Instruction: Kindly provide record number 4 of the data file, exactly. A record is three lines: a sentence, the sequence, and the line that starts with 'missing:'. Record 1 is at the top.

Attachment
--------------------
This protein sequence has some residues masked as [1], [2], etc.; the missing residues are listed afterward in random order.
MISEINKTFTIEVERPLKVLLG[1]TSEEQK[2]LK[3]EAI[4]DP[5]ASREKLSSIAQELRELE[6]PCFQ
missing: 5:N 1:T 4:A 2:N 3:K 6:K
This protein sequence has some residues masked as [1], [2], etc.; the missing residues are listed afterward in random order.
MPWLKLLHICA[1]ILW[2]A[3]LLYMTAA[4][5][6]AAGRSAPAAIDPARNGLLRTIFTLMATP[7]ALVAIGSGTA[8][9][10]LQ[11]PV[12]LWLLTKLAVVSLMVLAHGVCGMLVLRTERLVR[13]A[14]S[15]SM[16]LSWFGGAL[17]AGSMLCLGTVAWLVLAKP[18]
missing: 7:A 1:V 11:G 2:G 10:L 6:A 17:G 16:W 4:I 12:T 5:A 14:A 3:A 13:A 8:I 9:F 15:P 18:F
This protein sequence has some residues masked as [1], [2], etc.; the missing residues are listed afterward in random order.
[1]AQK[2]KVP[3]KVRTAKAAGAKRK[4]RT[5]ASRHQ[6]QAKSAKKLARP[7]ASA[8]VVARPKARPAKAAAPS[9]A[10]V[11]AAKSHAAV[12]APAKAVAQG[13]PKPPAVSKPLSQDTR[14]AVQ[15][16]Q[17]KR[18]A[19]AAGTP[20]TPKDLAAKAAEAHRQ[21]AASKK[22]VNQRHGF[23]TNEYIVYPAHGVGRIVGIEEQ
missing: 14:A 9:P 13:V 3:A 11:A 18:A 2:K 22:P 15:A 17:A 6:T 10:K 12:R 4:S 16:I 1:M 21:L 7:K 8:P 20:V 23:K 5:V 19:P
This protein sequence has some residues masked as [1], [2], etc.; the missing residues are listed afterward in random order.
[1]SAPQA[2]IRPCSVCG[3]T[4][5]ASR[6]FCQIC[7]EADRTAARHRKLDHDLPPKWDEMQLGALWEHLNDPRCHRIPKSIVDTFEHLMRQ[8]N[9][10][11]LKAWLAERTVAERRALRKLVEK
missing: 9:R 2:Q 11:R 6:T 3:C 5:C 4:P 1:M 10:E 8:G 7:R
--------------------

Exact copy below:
This protein sequence has some residues masked as [1], [2], etc.; the missing residues are listed afterward in random order.
[1]SAPQA[2]IRPCSVCG[3]T[4][5]ASR[6]FCQIC[7]EADRTAARHRKLDHDLPPKWDEMQLGALWEHLNDPRCHRIPKSIVDTFEHLMRQ[8]N[9][10][11]LKAWLAERTVAERRALRKLVEK
missing: 9:R 2:Q 11:R 6:T 3:C 5:C 4:P 1:M 10:E 8:G 7:R